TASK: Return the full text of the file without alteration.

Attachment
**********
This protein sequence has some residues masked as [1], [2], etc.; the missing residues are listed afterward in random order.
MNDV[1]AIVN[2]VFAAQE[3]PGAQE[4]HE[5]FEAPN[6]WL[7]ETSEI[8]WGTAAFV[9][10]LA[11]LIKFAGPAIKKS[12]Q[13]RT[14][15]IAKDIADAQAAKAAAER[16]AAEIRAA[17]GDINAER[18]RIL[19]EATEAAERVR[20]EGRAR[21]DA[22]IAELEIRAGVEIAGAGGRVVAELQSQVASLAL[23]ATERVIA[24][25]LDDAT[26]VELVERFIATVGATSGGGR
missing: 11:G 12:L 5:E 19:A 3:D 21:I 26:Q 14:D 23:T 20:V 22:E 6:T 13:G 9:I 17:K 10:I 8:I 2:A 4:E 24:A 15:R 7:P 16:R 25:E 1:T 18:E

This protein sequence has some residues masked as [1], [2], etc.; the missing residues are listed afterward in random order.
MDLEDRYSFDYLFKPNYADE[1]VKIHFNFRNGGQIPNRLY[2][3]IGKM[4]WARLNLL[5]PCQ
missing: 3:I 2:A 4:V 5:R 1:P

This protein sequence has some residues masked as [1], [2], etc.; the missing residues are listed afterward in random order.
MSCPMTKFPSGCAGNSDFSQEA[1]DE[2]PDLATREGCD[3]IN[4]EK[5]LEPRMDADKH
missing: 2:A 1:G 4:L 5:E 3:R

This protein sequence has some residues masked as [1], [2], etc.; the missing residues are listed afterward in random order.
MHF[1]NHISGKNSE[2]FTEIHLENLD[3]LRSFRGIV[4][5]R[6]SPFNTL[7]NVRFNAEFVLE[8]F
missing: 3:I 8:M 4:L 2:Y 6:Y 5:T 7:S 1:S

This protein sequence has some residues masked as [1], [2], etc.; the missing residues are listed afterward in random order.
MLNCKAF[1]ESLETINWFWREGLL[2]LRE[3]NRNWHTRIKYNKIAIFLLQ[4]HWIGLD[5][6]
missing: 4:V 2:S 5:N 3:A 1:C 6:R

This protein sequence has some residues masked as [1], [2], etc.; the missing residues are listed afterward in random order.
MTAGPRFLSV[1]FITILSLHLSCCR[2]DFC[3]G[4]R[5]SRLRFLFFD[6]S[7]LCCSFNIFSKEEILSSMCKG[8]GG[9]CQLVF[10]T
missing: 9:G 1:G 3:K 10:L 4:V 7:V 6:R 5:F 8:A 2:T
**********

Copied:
This protein sequence has some residues masked as [1], [2], etc.; the missing residues are listed afterward in random order.
MNDV[1]AIVN[2]VFAAQE[3]PGAQE[4]HE[5]FEAPN[6]WL[7]ETSEI[8]WGTAAFV[9][10]LA[11]LIKFAGPAIKKS[12]Q[13]RT[14][15]IAKDIADAQAAKAAAER[16]AAEIRAA[17]GDINAER[18]RIL[19]EATEAAERVR[20]EGRAR[21]DA[22]IAELEIRAGVEIAGAGGRVVAELQSQVASLAL[23]ATERVIA[24][25]LDDAT[26]VELVERFIATVGATSGGGR
missing: 11:G 12:L 5:E 19:A 3:D 21:I 26:Q 14:D 23:T 20:V 22:E 6:T 13:G 9:I 17:K 10:I 8:I 2:A 4:E 24:A 15:R 7:P 16:R 25:E 1:T 18:E

This protein sequence has some residues masked as [1], [2], etc.; the missing residues are listed afterward in random order.
MDLEDRYSFDYLFKPNYADE[1]VKIHFNFRNGGQIPNRLY[2][3]IGKM[4]WARLNLL[5]PCQ
missing: 3:I 2:A 4:V 5:R 1:P

This protein sequence has some residues masked as [1], [2], etc.; the missing residues are listed afterward in random order.
MSCPMTKFPSGCAGNSDFSQEA[1]DE[2]PDLATREGCD[3]IN[4]EK[5]LEPRMDADKH
missing: 2:A 1:G 4:L 5:E 3:R

This protein sequence has some residues masked as [1], [2], etc.; the missing residues are listed afterward in random order.
MHF[1]NHISGKNSE[2]FTEIHLENLD[3]LRSFRGIV[4][5]R[6]SPFNTL[7]NVRFNAEFVLE[8]F
missing: 3:I 8:M 4:L 2:Y 6:Y 5:T 7:S 1:S

This protein sequence has some residues masked as [1], [2], etc.; the missing residues are listed afterward in random order.
MLNCKAF[1]ESLETINWFWREGLL[2]LRE[3]NRNWHTRIKYNKIAIFLLQ[4]HWIGLD[5][6]
missing: 4:V 2:S 5:N 3:A 1:C 6:R

This protein sequence has some residues masked as [1], [2], etc.; the missing residues are listed afterward in random order.
MTAGPRFLSV[1]FITILSLHLSCCR[2]DFC[3]G[4]R[5]SRLRFLFFD[6]S[7]LCCSFNIFSKEEILSSMCKG[8]GG[9]CQLVF[10]T
missing: 9:G 1:G 3:K 10:L 4:V 7:V 6:R 5:F 8:A 2:T